• I had to leave early to collect the children from school.
  • If you want to use the fax machine, you’ll have to ask Shirley.

10. Have the ability/power/authority (to do something):

  • It’s clear that the country has the ability to produce nuclear weapons.
  • I’m afraid I don’t have the authority to approve the sale.

11. To contain or include parts, members etc:

  • The Green Party now has nearly 50,000 members.
  • The museum has two large rooms devoted to natural history.

12. Used for saying that a person, shop, hotel etc can offer you something to buy or use:

  • Have you got a double room for 23 June?
  • If you want the BBC Music Magazine, they have it at WH Smith’s.

13. Used for saying that someone is visiting you or spending time with you:

  • We have friends staying with us at present.
  • I’m afraid the manager’s got someone with her at the moment.

14. Used for saying that there is an idea, a belief, or a feeling in your mind:

  • I don’t have any doubt at all about the success of our policies.
  • Do you ever have a feeling that you’re being watched?

15. To make something happen:

  • Hutton’s book had a major impact on public opinion in this country.
  • Any increase in the rate of inflation could have a serious effect on levels of unemployment.

16. To arrange for something to be done or for someone to do something:

  • The place is looking much better since they had it redecorated.
  • I’ll have the porter bring your luggage up right away.

17. Used for saying that something happens in an area, group, organization etc that affects people there:

  • They’ve had snow up in Scotland.
  • The people of Northern Ireland have had enough of violence.

18. Used for saying that you have put something in a particular position or have arranged it in a particular way:

  • Ralph had his back to the door, so he didn’t see me come in.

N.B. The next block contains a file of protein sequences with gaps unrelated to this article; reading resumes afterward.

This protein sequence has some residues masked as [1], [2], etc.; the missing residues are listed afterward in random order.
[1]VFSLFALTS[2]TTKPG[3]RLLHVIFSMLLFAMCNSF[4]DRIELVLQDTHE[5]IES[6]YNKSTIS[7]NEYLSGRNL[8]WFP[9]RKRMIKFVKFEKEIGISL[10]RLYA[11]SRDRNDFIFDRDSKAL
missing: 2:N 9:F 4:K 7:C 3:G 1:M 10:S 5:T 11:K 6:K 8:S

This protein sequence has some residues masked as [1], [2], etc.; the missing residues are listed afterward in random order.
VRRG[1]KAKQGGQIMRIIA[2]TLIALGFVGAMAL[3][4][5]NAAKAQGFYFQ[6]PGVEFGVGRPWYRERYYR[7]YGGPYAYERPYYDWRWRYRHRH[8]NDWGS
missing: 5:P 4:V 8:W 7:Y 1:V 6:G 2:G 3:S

• She’s got her hair tied up in a bun today.

19. To suffer from an illness, disease, injury, or pain; by submitting to, undergoing, or suffering:

  • I’ve got a terrible headache.
  • James had malaria while he was working in West Africa.

20. To receive a letter, message, or telephone call:

  • I had a letter from my bank manager yesterday.
  • We’ve not had any news from home.

21. Used for showing that you are certain that something happens or is true, or for showing that you hope very much that it happens or is true:

  • Things have to get better – they can’t get any worse.
  • He’s just got to come, or I’ll die!

22. To be responsible for doing a particular job or the work of an official position:

  • He can’t pay the rent because he hasn’t got a job.
  • Foley had a junior post in the Foreign Office.

23. Used for saying that something has been planned or arranged for a particular time:

  • I’ve got an appointment with the dentist tomorrow afternoon.
  • Geoffrey’s got lectures all day tomorrow.

24. Used for saying that someone does not need to continue trying to persuade you, because you are already convinced:

  • You had me at ice cream and musicals.
  • This is your ‘you had me at hello’ moment.